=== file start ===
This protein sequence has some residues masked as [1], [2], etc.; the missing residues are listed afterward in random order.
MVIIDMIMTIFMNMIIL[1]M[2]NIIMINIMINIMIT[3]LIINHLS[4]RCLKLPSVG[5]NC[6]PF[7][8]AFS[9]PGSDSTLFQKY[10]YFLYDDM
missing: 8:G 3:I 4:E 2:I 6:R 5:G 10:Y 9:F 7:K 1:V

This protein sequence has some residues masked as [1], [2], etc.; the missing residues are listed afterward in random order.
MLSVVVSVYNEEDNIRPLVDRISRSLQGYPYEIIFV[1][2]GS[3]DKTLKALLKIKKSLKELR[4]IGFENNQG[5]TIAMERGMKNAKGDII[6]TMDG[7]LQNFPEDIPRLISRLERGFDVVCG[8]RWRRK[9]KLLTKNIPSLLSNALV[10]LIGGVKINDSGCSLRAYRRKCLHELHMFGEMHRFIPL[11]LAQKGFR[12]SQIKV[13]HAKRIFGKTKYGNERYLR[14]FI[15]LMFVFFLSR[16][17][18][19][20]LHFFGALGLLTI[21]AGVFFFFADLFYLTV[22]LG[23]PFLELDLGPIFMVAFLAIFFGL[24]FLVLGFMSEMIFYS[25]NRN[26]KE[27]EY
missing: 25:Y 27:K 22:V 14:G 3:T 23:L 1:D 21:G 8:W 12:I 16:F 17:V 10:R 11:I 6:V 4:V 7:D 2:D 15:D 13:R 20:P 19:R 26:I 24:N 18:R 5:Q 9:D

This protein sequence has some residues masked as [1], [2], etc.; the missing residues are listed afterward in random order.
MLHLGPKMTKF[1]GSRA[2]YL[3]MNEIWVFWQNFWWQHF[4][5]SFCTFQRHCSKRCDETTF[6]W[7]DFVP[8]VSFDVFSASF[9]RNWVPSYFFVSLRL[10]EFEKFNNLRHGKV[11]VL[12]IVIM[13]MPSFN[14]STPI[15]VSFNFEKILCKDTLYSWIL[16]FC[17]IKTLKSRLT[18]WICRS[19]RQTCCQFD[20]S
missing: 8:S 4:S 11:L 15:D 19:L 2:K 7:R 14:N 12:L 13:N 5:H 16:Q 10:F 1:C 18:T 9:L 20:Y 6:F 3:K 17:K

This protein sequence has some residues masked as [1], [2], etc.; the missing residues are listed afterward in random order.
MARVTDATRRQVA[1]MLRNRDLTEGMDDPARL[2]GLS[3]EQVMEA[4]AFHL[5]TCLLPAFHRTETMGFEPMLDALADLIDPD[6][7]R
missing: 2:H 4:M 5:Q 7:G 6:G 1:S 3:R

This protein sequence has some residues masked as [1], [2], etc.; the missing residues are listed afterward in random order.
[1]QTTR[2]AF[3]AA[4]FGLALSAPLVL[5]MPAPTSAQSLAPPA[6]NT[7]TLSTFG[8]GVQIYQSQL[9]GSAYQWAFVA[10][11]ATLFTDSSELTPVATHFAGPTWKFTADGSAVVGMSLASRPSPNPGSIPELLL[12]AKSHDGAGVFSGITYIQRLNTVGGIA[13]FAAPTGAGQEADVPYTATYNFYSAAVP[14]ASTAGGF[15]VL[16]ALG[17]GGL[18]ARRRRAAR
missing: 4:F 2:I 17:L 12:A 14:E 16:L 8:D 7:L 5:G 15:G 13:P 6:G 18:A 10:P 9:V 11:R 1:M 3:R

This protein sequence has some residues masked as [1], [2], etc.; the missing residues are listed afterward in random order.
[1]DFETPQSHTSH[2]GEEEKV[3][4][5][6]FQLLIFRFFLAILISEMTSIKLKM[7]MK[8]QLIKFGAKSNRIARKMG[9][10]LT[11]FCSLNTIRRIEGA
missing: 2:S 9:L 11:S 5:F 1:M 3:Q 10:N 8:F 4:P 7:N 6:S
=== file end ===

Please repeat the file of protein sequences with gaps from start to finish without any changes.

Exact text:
This protein sequence has some residues masked as [1], [2], etc.; the missing residues are listed afterward in random order.
MVIIDMIMTIFMNMIIL[1]M[2]NIIMINIMINIMIT[3]LIINHLS[4]RCLKLPSVG[5]NC[6]PF[7][8]AFS[9]PGSDSTLFQKY[10]YFLYDDM
missing: 8:G 3:I 4:E 2:I 6:R 5:G 10:Y 9:F 7:K 1:V

This protein sequence has some residues masked as [1], [2], etc.; the missing residues are listed afterward in random order.
MLSVVVSVYNEEDNIRPLVDRISRSLQGYPYEIIFV[1][2]GS[3]DKTLKALLKIKKSLKELR[4]IGFENNQG[5]TIAMERGMKNAKGDII[6]TMDG[7]LQNFPEDIPRLISRLERGFDVVCG[8]RWRRK[9]KLLTKNIPSLLSNALV[10]LIGGVKINDSGCSLRAYRRKCLHELHMFGEMHRFIPL[11]LAQKGFR[12]SQIKV[13]HAKRIFGKTKYGNERYLR[14]FI[15]LMFVFFLSR[16][17][18][19][20]LHFFGALGLLTI[21]AGVFFFFADLFYLTV[22]LG[23]PFLELDLGPIFMVAFLAIFFGL[24]FLVLGFMSEMIFYS[25]NRN[26]KE[27]EY
missing: 25:Y 27:K 22:V 14:G 3:T 23:L 1:D 21:G 8:W 12:I 16:F 17:V 10:R 11:I 6:V 4:V 7:D 2:D 15:D 13:R 20:P 19:R 26:I 24:N 18:R 5:Q 9:D

This protein sequence has some residues masked as [1], [2], etc.; the missing residues are listed afterward in random order.
MLHLGPKMTKF[1]GSRA[2]YL[3]MNEIWVFWQNFWWQHF[4][5]SFCTFQRHCSKRCDETTF[6]W[7]DFVP[8]VSFDVFSASF[9]RNWVPSYFFVSLRL[10]EFEKFNNLRHGKV[11]VL[12]IVIM[13]MPSFN[14]STPI[15]VSFNFEKILCKDTLYSWIL[16]FC[17]IKTLKSRLT[18]WICRS[19]RQTCCQFD[20]S
missing: 8:S 4:S 11:L 15:D 19:L 2:K 7:R 14:N 12:L 13:N 5:H 16:Q 10:F 1:C 18:T 9:L 20:Y 6:F 3:K 17:K

This protein sequence has some residues masked as [1], [2], etc.; the missing residues are listed afterward in random order.
MARVTDATRRQVA[1]MLRNRDLTEGMDDPARL[2]GLS[3]EQVMEA[4]AFHL[5]TCLLPAFHRTETMGFEPMLDALADLIDPD[6][7]R
missing: 2:H 4:M 5:Q 7:G 6:G 1:S 3:R

This protein sequence has some residues masked as [1], [2], etc.; the missing residues are listed afterward in random order.
[1]QTTR[2]AF[3]AA[4]FGLALSAPLVL[5]MPAPTSAQSLAPPA[6]NT[7]TLSTFG[8]GVQIYQSQL[9]GSAYQWAFVA[10][11]ATLFTDSSELTPVATHFAGPTWKFTADGSAVVGMSLASRPSPNPGSIPELLL[12]AKSHDGAGVFSGITYIQRLNTVGGIA[13]FAAPTGAGQEADVPYTATYNFYSAAVP[14]ASTAGGF[15]VL[16]ALG[17]GGL[18]ARRRRAAR
missing: 4:F 2:I 17:L 12:A 14:E 16:L 8:D 7:L 5:G 15:G 13:P 6:G 18:A 10:P 9:V 11:R 1:M 3:R

This protein sequence has some residues masked as [1], [2], etc.; the missing residues are listed afterward in random order.
[1]DFETPQSHTSH[2]GEEEKV[3][4][5][6]FQLLIFRFFLAILISEMTSIKLKM[7]MK[8]QLIKFGAKSNRIARKMG[9][10]LT[11]FCSLNTIRRIEGA
missing: 2:S 9:L 11:S 5:F 1:M 3:Q 10:N 8:F 4:P 7:N 6:S